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Sony announces plans to press vinyl in Asia again

Sony announces plans to press vinyl in Asia again

Sony made headlines recently with the announcement that they'll be pressing vinyl again. While their music arm has had music released on vinyl for a long time now, this is fairly monumental as now Sony has committed themselves with their own pressing plant.

Some context: for years now, with an astounding surge in vinyl record sales, music on wax has only been pressed within Europe and the US, serviced by decades-old machines that were a scarce resource. As vinyl sales continue to rise, pressing plants have struggled to keep up with demand.

Recently, Jack White opened his own pressing plant in Detroit, with new hybrid technology that helps breathe efficiency into a process that is infamously time-consuming. Jack White is not the only one moving ahead with this, and more vinyl plants will allow more musicians to get their music out quicker than the current waiting time.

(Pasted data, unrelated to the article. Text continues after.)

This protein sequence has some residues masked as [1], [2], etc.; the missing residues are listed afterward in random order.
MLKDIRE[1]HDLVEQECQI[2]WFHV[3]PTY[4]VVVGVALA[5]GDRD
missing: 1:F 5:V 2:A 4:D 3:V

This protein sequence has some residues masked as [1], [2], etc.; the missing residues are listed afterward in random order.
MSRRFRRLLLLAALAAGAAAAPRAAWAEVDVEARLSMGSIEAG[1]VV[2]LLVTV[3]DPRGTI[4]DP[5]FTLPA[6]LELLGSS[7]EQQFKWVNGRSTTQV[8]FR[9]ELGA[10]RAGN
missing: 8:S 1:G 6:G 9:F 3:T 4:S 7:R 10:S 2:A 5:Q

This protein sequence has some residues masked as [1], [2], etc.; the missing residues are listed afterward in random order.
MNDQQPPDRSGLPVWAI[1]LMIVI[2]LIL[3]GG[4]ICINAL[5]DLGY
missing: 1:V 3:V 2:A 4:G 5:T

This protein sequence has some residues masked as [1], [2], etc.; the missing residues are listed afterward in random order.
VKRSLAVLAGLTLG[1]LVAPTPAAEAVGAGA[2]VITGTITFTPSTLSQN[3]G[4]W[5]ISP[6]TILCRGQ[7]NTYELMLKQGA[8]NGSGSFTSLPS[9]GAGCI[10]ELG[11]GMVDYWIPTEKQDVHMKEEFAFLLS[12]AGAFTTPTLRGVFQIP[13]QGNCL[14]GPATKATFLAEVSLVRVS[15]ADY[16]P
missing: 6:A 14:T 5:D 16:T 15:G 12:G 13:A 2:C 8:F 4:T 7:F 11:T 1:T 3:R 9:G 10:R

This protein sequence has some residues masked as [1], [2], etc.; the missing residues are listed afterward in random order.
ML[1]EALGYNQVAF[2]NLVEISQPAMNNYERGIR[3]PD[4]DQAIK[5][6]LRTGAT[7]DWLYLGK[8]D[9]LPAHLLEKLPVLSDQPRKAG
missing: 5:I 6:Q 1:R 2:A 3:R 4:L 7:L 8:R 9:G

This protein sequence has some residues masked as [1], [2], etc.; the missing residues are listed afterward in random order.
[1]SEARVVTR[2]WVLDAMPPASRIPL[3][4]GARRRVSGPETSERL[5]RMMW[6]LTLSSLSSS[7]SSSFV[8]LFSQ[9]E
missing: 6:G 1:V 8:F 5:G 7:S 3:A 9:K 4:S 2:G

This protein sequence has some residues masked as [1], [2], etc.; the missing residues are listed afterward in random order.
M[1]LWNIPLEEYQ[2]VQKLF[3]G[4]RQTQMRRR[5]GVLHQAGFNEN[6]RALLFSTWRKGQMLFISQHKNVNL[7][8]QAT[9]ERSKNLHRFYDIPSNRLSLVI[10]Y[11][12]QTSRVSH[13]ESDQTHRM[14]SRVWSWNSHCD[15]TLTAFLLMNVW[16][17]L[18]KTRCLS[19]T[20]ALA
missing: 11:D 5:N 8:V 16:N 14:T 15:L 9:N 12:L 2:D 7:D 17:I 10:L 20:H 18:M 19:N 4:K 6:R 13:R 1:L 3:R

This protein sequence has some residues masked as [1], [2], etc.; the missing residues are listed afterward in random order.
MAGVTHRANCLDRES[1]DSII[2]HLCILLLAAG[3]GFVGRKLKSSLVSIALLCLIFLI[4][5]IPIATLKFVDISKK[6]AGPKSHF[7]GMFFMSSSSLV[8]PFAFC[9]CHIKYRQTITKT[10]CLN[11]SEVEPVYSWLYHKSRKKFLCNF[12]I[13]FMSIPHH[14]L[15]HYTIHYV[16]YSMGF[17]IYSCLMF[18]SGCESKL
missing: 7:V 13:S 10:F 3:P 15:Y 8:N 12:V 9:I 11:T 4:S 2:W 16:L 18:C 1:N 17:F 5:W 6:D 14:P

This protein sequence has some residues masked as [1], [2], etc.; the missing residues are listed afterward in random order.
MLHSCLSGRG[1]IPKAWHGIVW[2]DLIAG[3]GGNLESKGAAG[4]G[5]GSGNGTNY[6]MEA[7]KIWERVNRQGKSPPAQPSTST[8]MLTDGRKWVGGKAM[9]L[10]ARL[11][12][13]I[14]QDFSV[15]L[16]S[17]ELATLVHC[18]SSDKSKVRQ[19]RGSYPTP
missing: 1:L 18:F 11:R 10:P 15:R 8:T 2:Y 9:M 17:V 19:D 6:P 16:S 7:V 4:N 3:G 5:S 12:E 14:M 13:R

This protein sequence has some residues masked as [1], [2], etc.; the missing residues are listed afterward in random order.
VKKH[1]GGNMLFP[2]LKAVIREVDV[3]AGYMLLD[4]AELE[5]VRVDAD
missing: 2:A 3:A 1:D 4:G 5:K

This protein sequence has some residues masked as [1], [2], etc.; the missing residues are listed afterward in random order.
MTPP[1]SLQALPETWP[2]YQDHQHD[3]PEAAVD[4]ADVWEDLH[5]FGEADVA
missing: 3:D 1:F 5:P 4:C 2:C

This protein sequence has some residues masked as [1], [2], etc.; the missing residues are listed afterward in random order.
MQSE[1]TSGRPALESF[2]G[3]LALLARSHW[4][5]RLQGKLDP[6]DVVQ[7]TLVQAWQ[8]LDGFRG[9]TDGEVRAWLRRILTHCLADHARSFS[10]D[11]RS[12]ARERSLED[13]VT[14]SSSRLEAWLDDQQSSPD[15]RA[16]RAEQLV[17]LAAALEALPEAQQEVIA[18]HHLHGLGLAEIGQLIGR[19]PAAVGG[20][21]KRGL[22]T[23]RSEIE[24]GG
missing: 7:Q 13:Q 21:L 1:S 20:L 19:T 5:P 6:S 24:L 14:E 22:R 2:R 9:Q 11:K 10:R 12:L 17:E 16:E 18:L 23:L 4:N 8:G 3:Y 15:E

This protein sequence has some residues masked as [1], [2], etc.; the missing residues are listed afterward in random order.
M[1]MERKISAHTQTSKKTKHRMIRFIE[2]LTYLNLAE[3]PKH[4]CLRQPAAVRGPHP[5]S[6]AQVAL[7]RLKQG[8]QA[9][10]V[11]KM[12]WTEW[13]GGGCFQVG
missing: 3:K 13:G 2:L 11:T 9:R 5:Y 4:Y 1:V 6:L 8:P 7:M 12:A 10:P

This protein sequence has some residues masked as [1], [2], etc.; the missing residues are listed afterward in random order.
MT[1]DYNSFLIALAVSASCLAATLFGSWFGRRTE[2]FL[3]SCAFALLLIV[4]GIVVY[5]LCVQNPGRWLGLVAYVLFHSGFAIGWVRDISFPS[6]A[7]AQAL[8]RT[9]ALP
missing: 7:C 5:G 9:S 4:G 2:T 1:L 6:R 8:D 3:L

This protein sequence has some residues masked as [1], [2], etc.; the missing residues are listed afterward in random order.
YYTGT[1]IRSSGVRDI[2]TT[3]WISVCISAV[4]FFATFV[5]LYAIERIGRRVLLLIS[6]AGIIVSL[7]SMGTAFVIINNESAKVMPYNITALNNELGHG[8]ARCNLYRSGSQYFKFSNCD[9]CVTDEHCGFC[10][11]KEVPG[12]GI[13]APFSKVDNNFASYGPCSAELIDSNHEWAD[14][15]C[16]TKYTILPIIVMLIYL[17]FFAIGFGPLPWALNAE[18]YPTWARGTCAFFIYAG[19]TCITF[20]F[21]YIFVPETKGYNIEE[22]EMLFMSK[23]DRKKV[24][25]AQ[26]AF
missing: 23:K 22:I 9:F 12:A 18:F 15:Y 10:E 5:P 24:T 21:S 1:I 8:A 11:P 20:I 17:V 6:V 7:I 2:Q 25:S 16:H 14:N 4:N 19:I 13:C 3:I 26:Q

But while things are moving ahead on that side of the world, Asia has been left at a disadvantage: not only is there an added waiting time for shipping, there is the added cost of delivering such bulky items as well.

With Sony's new plans to open a plant in Tokyo, it could help open up more vinyl opportunities for Asian music on vinyl. Their new plant is scheduled to open in early 2018. Sony's previous in-house pressing plant was shut down in 1989.

While Sony's new pressing plant will prioritize their own albums, according to Nikkei Asian Review, they will also leave the door open for orders from other record labels.

They're also not the only ones with plans in Asia  – vinyl record giant GZ Media, arguably the world's busiest record plant (about 20 million records pressed every year), has mentioned plans to expand into the region as well

With interest in the format gaining momentum, let's hope the hobby becomes more affordable with pressing plant presence in the region.

Looking into buying more records? Take a gander at our guide to vinyl record shops in Singapore.

Meanwhile, take a look inside Jack White's own pressing plant:

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